Written by Terri Waldron
While human trafficking and forced marriage are distinguishably different human rights violations, there can be similarities in the experiences for survivors of these crimes. The vulnerabilities that leave individuals susceptible to human trafficking are often the same vulnerabilities that leave them susceptible to forced marriages. These may include things like financial instability, familial relationships, or immigration status.
While not all survivors of forced marriage experience human trafficking, forced marriage can sometimes act as a means of facilitation for traffickers. For example, forced marriages can include elements of labor trafficking in cases of servile marriages. Both human trafficking and forced marriage can employ similar tactics of exploitation and harm. Additionally, some forced marriages can be motivated by a family’s financial needs, like settling a debt. This can mimic some of the driving financial forces behind human trafficking. These power imbalances are evident and can lead to forced marriage victims feeling as though there are barriers to their safety. They may fear retribution from their families, punishment or shame from their community members, the U.S. immigration system, or physical and emotional harm. Similar fears have been reported by trafficking survivors.
Because of the intersection between these two human rights violations, providers need to understand forced marriage to both recognize it and distinguish it from trafficking. It is a given that forced marriage involves a marriage between two people. This can be either a spiritual/cultural marriage in the participant’s community or a legal marriage. Forced marriage in particular also includes a distinct lack of consent from one or both parties; one of the individuals involved has to be unwillingly participating. The coercive nature of forced marriage can come from the individual’s new partner, a family member, or community. When attempting to identify a forced marriage situation, it is crucial that providers avoid relying on family or community members, as they are often the perpetrators of the marriages.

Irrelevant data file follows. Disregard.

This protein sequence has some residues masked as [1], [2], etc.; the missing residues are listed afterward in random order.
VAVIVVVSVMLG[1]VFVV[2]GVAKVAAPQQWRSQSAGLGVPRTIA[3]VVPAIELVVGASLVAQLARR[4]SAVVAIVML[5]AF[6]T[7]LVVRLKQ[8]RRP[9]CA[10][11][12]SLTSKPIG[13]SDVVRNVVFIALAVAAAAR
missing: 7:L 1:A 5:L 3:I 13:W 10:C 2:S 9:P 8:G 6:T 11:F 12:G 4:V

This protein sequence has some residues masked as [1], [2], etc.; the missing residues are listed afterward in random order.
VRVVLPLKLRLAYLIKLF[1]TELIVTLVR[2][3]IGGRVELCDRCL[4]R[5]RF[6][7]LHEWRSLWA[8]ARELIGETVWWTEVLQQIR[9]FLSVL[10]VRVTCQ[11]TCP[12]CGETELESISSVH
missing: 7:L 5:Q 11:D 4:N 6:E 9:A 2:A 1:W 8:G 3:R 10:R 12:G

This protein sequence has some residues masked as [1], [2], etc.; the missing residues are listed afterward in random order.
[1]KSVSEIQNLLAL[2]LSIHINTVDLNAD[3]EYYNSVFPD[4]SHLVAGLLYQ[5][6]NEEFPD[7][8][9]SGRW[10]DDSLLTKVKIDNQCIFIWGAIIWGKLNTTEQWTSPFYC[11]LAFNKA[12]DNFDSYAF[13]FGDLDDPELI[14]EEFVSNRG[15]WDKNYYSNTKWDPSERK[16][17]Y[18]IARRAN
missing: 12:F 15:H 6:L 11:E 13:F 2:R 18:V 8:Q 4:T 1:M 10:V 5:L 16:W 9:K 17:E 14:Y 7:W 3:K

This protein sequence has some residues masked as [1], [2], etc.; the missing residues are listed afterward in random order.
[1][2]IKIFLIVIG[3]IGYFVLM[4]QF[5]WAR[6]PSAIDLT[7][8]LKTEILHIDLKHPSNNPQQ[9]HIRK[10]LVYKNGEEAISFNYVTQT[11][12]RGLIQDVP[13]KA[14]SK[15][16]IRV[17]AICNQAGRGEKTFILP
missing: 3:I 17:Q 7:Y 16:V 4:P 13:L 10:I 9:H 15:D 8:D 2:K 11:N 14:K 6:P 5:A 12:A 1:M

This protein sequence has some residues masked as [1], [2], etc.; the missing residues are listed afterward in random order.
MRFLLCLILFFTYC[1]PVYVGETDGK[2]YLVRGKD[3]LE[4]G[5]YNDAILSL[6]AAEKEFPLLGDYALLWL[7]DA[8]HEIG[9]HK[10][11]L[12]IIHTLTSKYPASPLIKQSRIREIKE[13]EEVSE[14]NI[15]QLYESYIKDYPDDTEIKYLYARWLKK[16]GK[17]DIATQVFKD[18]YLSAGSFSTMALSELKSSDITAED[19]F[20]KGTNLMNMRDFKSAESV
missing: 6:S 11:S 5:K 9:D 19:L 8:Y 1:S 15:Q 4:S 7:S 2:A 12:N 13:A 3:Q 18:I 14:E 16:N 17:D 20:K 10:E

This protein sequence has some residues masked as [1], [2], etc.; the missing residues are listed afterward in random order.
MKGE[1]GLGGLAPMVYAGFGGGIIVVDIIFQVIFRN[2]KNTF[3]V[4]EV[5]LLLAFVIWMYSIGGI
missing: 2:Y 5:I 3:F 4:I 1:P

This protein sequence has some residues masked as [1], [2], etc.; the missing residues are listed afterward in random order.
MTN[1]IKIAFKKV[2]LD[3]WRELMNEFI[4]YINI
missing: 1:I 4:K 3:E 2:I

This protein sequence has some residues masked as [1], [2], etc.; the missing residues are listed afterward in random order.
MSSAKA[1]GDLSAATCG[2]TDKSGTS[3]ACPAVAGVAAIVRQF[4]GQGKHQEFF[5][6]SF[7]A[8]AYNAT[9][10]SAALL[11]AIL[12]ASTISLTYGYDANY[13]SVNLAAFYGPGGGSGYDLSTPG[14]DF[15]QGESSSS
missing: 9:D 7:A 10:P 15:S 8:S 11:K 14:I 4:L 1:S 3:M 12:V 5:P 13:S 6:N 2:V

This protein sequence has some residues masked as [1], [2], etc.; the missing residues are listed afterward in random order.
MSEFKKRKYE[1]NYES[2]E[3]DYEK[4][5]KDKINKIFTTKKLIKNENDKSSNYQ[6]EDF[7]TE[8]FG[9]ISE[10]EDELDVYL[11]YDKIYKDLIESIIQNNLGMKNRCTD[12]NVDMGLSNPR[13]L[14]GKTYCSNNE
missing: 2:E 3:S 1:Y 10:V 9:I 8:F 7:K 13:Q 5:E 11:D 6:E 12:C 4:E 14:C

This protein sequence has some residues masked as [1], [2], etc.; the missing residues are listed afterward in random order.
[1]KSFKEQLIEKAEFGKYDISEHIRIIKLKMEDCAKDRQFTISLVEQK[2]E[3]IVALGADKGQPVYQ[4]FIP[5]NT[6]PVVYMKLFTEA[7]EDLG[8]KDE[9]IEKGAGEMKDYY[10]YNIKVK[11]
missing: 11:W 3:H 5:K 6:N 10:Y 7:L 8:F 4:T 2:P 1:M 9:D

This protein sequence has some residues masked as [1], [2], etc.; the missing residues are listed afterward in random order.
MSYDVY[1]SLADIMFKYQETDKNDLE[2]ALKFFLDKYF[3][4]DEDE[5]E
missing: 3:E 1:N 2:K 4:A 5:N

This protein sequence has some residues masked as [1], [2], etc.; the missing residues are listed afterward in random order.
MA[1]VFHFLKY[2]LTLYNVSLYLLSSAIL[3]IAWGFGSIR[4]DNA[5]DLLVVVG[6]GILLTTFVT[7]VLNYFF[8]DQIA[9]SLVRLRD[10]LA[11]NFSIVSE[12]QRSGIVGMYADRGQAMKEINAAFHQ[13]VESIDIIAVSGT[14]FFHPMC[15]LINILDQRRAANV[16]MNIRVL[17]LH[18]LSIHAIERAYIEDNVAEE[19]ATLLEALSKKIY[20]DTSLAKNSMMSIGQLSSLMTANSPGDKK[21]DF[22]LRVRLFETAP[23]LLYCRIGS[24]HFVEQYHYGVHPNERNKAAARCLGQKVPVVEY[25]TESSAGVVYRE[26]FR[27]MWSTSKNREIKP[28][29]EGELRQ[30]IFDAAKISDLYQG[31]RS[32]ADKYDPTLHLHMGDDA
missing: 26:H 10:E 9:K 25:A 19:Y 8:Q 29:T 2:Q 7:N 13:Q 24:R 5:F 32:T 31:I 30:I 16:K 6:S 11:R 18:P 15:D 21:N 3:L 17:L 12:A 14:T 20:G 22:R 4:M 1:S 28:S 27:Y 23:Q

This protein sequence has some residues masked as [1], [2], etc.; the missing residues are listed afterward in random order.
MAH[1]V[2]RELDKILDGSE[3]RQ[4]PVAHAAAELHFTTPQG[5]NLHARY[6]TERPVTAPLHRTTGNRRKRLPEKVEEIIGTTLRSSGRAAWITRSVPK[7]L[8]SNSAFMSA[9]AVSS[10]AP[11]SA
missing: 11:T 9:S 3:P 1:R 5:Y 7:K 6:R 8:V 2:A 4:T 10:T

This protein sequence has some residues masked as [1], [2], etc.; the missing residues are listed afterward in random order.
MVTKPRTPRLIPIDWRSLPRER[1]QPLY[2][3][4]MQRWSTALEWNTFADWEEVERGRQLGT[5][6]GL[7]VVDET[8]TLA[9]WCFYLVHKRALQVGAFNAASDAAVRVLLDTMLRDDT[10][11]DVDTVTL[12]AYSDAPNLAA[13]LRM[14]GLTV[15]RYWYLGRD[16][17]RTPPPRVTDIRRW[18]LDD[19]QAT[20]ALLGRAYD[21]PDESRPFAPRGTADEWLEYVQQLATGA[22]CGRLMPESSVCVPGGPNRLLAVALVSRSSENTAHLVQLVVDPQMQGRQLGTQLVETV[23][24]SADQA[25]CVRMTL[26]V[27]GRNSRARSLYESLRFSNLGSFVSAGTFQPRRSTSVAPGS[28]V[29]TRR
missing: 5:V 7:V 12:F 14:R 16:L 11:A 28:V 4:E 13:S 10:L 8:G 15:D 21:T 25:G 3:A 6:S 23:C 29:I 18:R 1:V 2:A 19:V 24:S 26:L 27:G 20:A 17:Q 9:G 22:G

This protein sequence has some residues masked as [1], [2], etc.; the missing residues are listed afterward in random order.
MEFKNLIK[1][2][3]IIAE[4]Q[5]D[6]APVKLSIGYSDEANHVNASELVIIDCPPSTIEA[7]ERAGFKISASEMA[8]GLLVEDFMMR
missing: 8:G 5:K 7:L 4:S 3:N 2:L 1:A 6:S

It is important to distinguish between the two issues and appropriately label them. Many of the signs of human trafficking can mirror the signs of forced marriage. Categorizing cases correctly allows providers to offer the appropriate services. For example, both types of survivors can benefit from comprehensive housing services. However, providing pro-bono divorce litigation support is a service specifically for forced marriage survivors. Additionally, advocacy strategies are different for forced marriages. Since marriage is a state-mandated matter, legislation must be enacted on a state-by-state basis. There is currently no federal-level legislation addressing forced marriage. Slowly, states are beginning to push forward legislation specifically addressing forced marriage within their state borders. Groups like the Tahirih Forced Marriage Working Group are taking part in the fight to propel the advocacy and direct services efforts around this issue. While some agencies can administer screenings for forced marriages, they mostly proven to be ineffective. The respondent’s lack of ability to effectively identify forced marriage cases is why providers must be aware and knowledgeable about this human rights violation and identify proper referral sources to link the survivor. The intersection between both cases of abuse makes forced marriage a relevant issue for human trafficking providers.